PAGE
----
Luke Schenn shakes off trade rumors

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With last night’s big trade sending shock waves through the NHL, our insatiable sides urge on an obvious question: who’s next?

Toronto Maple Leafs GM Brian Burke is far from shy when it comes to making splashy moves and he’s gone on record of saying that he wants to improve the team for this playoff run. That’s a departure from past seasons when it seemed to be all about building for the future.

With that in mind, the already present Luke Schenn trade rumors gain some extra credibility. The defensive-minded blueliner told The National Post’s Sean Fitz-Gerald that the rumblings don’t really bother him, however.

“No, not really,” Schenn said. “In the three-and-a-half years I’ve been here, there’s been a few rumours of trades. It happens to come up every year, somehow. Like I said, I’m real happy to be here in Toronto.”

Maybe he should be a little concerned, though.

Sure, Schenn has plenty of things going for him. At only 22 years old, there’s good reason to believe that he should just get better. He’s also a player who brings a rugged style to the team as he leads the Buds in hits by a mile. (Schenn has 130 hits this season while no one else has 100.)

On the other hand, there are some reasons to believe he’s expendable. After averaging 22:22 minutes per game in 2010-11, Schenn’s only been on the ice for 16:35 minutes per game. That ranks him sixth among Leafs blueliners behind Mike Komisarek and just ahead of Keith Aulie and Cody Franson.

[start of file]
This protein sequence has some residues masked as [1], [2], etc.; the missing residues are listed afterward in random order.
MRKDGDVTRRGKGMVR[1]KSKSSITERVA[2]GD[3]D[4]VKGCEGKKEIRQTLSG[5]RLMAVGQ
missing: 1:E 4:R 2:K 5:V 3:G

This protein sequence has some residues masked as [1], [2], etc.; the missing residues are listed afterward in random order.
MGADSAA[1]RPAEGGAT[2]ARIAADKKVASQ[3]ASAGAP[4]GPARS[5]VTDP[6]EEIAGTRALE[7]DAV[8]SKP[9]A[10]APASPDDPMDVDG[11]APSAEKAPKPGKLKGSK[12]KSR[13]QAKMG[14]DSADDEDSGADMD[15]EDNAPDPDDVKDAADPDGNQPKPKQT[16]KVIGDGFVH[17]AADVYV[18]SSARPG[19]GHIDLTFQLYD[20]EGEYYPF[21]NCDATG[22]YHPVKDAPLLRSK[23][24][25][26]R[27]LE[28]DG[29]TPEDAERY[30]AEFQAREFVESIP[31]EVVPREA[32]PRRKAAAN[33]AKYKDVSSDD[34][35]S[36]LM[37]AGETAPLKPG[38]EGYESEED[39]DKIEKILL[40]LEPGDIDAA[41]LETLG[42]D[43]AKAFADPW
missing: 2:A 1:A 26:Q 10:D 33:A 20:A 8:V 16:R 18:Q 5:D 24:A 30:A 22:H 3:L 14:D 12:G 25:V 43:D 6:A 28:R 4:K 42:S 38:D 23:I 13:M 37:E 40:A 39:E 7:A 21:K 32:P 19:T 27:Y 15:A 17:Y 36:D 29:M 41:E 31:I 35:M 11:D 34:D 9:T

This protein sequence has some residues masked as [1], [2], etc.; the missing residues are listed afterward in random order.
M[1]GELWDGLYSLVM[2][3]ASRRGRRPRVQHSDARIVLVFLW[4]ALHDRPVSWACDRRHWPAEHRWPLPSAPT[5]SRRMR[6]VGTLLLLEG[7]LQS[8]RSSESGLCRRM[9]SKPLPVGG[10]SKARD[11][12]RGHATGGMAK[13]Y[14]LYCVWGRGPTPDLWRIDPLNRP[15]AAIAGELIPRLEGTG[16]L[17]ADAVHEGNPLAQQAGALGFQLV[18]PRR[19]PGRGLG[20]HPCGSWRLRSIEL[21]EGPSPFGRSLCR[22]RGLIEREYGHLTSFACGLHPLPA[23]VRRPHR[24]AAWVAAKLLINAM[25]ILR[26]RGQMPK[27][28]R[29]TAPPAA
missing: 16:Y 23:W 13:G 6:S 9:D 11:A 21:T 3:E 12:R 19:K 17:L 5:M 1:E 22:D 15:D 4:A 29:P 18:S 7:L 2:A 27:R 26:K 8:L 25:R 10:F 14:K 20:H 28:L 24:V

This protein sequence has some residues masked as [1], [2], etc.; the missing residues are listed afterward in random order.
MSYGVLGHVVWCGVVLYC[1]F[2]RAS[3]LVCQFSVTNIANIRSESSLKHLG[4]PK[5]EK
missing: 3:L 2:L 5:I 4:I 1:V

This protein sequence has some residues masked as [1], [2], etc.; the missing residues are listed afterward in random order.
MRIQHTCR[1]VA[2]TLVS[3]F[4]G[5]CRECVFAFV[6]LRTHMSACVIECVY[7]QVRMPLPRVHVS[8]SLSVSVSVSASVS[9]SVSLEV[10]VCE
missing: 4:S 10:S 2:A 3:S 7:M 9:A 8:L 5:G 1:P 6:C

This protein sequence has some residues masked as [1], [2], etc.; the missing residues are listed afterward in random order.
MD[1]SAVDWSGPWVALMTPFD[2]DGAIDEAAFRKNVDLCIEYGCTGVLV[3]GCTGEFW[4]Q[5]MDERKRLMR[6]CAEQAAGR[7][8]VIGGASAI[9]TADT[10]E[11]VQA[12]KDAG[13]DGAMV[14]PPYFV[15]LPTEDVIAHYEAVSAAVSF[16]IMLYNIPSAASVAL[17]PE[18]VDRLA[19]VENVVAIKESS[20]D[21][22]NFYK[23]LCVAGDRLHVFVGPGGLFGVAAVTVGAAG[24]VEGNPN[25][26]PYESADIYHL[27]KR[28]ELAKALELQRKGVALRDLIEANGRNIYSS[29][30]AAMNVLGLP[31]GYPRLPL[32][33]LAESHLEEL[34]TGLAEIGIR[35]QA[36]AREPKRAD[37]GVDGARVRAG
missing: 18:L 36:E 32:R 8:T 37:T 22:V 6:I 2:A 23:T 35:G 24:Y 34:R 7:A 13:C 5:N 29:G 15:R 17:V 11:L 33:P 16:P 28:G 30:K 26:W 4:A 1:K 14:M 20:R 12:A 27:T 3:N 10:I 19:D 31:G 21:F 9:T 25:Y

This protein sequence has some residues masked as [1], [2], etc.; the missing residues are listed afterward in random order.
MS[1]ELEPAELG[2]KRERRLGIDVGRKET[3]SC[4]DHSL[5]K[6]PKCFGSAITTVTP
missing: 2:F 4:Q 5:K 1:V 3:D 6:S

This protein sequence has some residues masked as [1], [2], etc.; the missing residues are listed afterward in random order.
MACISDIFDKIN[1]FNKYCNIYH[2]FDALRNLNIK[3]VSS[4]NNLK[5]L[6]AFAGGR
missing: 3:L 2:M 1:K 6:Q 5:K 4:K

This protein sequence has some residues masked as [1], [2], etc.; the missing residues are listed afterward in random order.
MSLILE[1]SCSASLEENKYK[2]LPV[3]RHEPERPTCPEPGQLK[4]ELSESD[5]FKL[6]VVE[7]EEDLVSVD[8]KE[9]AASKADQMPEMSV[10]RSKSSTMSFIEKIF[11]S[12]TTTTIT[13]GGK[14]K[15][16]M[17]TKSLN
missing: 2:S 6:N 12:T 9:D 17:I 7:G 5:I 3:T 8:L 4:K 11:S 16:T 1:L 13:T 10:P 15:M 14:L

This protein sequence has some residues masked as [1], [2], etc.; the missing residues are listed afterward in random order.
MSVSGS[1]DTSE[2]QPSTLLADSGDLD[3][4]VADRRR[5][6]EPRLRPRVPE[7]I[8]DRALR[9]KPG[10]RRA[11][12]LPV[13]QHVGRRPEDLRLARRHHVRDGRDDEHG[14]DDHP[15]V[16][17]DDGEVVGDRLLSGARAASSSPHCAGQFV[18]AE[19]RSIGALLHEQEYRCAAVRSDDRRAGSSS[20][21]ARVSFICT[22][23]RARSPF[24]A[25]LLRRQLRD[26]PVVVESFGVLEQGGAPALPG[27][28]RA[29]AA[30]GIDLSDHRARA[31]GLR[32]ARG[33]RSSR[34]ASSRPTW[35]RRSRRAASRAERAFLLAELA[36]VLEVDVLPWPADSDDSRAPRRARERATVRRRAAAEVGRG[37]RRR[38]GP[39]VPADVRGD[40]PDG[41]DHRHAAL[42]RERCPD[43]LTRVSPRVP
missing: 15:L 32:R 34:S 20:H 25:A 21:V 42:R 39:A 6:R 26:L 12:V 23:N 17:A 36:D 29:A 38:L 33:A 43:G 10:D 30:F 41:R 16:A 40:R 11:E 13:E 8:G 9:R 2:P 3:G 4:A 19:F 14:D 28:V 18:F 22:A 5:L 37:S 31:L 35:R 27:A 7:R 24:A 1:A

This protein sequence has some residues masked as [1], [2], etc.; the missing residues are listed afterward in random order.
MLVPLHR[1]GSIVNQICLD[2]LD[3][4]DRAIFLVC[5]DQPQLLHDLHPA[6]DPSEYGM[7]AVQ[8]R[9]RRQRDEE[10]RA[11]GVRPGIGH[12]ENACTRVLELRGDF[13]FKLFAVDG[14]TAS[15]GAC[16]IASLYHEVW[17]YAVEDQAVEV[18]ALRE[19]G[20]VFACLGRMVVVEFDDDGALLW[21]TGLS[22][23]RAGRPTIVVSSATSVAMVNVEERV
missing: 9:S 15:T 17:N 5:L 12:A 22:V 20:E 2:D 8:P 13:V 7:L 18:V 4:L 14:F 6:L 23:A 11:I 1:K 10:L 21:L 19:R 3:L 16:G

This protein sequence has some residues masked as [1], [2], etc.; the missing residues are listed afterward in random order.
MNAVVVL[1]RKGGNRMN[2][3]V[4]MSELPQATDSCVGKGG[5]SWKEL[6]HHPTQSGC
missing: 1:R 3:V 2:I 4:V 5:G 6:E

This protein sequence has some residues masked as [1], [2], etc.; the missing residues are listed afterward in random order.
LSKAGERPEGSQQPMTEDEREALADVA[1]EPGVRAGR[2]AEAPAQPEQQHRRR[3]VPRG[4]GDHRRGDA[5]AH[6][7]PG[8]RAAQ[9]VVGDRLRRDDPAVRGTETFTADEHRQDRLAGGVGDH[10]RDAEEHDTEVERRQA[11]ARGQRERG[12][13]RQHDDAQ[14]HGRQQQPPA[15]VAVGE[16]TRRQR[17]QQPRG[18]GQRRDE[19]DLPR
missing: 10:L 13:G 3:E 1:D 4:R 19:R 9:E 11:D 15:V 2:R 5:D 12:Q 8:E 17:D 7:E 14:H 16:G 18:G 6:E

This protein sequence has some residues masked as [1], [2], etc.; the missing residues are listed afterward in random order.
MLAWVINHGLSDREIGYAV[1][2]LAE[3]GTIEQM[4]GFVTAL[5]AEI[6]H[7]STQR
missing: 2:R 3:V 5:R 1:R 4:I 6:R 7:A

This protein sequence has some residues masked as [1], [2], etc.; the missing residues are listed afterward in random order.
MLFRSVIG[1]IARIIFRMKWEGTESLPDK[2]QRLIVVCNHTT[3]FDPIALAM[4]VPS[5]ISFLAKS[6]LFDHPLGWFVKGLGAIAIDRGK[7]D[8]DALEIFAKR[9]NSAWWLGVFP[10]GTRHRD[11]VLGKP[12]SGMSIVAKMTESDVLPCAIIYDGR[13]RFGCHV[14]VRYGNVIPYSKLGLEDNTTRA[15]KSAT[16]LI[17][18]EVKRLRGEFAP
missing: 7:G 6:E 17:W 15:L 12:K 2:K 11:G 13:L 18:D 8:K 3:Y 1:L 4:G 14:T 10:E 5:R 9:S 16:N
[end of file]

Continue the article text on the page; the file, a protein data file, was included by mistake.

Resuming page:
Considering the five-year, $18 million contract he signed during the summer and those dwindling numbers, Schenn seems far from untouchable.

Now, that’s not to say that Toronto would be wise to get rid of a player who was once the lone source of hope in a broken development system, but it’s certainly reasonable to at least float the idea.

(It doesn’t hurt that his brother Brayden plays for the Philadelphia Flyers, otherwise known as the team Luke has been linked to most often lately, by the way.)

Report: Blue Jackets RFA Anderson in contact with Hockey Canada about 2018 Olympics

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The preseason is well underway and Josh Anderson is still without a contract.

Anderson, who scored 17 goals and 29 points last season for the Columbus Blue Jackets, is one of two remaining restricted free agents without a new deal. The other is Andreas Athanasiou of the Detroit Red Wings.

While there were reports this summer about Athanasiou potentially going to the KHL for this season, John Shannon of Sportsnet reported on Thursday that Anderson’s representatives have reached out to Hockey Canada’s staff about the 2018 Olympics. 

Anderson’s entry-level contract, with an AAV of just over $894,000, expired at the end of last season.

Meanwhile, here is the latest on this ongoing contract situation.

Making an impression: Sergachev has ‘NHL written all over him’

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Mikhail Sergachev has, over the summer, stated his belief he can play in the NHL this season.

He had a small taste of NHL action last season, appearing in four games for Montreal — the team that selected him ninth overall in 2016 — before getting sent back to junior and then being traded in June to Tampa Bay, as part of a blockbuster involving Jonathan Drouin to the Habs.

Well, Sergachev made a statement Wednesday in his preseason debut for the Lightning.